Offenders risk severe penalties for school threat hoaxes

By: Terry Harris | Email: Click Here
Posted: March 26, 2019 | 3:15 p.m.

SURRY & SUSSEX CO. – Last week, another threat directed at Surry and Sussex County Schools was shared on social media, one in a recent spell of hoaxes that targeted the school divisions over the first few months of 2019.

The time indicated in the social media threat which had been communicated came and went, but yet again, it left behind concerned students, families, teachers, and staff, and overloaded law enforcement personnel already operating under sizeable pressure. Similar incidents are happening across the country, which prompted the FBI to address just how serious the consequences of such actions can be in an article, “Think before you post” on their website.

“Hoax threats disrupt school, waste limited law enforcement resources, and put first responders in unnecessary danger,” warned Deputy FBI Director David Bowdich in the article. “We also don’t want to see a young person start out adulthood with a felony record over an impulsive social media post.”

Some examples of threats – and consequences of same – included in the FBI’s article include:

-Two young people in Kentucky created a social media account in someone else’s name and used it to make threats against a public school. When it turned out to be a hoax, they were sentenced to 21 and 27 months in jail.

-A young person in Texas used social media and a phone to issue threats against schools in Minnesota. He ended up being sentenced to more than three years in federal prison.

-In North Carolina, an 18-year-old was sentenced to 22 months in federal prison and ordered to pay restitution after broadcasting himself on the internet calling in bomb threats to public schools and other public places.

“If you are a parent or family member, know that some young people post these threats online as a cry for attention or as a way to get revenge or exert control,” the article continued. “Talk to your child about the proper outlet for their stress or other emotions, and explain the importance of responsible social media use and the consequences of posting hoax threats.”

When asked for his take on the subject, Sussex County Sheriff Ernest Giles said, “We take every one of these threats very seriously, and always respond to each threat. They are not a joke and can have devastating consequences. Plus with limited resources available to law enforcement, responding to hoax threats diverts officers and costs taxpayers.”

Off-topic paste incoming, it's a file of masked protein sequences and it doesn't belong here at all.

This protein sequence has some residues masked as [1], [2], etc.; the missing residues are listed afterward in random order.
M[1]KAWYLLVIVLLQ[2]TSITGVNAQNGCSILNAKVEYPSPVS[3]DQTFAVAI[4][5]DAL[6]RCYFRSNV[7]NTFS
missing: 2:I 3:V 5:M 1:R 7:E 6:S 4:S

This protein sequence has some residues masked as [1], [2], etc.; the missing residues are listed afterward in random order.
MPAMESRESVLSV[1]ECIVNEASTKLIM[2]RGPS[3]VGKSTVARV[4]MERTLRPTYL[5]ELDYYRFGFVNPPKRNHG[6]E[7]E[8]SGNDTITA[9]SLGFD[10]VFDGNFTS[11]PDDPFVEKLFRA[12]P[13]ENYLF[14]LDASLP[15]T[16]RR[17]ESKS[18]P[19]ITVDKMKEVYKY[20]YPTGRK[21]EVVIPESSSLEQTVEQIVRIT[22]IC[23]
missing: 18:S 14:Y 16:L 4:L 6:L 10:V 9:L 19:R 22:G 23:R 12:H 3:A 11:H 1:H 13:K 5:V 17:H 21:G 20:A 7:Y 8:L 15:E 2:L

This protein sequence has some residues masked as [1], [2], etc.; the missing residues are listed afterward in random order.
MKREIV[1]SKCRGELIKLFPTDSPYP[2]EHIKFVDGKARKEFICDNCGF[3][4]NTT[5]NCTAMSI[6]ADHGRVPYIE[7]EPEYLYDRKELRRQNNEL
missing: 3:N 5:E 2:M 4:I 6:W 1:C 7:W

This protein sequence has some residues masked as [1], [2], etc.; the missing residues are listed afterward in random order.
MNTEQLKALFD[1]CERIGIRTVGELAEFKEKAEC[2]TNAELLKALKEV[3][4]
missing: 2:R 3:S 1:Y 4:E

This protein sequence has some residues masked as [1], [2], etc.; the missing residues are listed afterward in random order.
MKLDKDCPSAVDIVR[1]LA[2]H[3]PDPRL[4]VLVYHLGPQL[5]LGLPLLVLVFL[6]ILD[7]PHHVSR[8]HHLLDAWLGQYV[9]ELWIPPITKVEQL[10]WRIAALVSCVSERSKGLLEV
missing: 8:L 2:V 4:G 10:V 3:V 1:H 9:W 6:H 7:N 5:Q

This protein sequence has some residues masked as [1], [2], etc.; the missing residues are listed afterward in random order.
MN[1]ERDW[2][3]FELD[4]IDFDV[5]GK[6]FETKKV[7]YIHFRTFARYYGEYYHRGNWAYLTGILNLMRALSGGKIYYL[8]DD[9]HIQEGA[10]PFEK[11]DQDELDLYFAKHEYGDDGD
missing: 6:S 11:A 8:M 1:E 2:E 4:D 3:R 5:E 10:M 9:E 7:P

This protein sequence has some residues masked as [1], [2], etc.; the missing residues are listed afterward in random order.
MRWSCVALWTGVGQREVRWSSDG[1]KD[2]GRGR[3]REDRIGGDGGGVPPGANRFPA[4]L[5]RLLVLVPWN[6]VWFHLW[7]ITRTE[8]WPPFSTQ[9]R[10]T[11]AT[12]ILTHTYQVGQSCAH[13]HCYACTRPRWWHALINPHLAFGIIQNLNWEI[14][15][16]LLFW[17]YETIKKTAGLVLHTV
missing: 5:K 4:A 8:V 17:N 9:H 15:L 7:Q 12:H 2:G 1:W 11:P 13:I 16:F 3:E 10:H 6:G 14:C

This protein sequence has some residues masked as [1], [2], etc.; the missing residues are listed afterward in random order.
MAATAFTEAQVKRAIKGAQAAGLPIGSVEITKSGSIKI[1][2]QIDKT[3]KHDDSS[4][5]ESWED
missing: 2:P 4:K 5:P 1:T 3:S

Giles pointed out Virginia Code Section 18.2-60, which reads, in part, “2. Any person who communicates a threat, in a writing, including an electronically transmitted communication producing a visual or electronic message, to kill or do bodily harm, (i) on the grounds or premises of any elementary, middle or secondary school property, (ii) at any elementary, middle or secondary school-sponsored event or (iii) on a school bus to any person or persons, regardless of whether the person who is the object of the threat actually receives the threat, and the threat would place the person who is the object of the threat in reasonable apprehension of death or bodily harm, is guilty of a Class 6 felony.”

When asked what that translates to, as pertains to a penalty, Giles said, “For the perpetrator of a Class 6 felony, the consequence is up to five years in the state penitentiary and a $2,500 fine.”

“And don’t think ‘because I’m underage, I can’t really get in trouble,’” Giles continued. “If you are underage and are found guilty as a juvenile, you can be incarcerated in a juvenile detention center until the age of 18 and then be transferred to a state penitentiary.” “I just feel that parents need to pay more attention to their kids’ utilization of social media,” he added.

“To the parents as well as the students or anyone else in the community, I just say if you know something, say something. And, as a parent, if you know this is going on – and kids acting out could claim you knew even if you didn’t – in the state of Virginia, you could be charged with aiding and abetting. Folks really need to know that hoax threat are not a joke.”

Copyright 2019 by Womack Publishing
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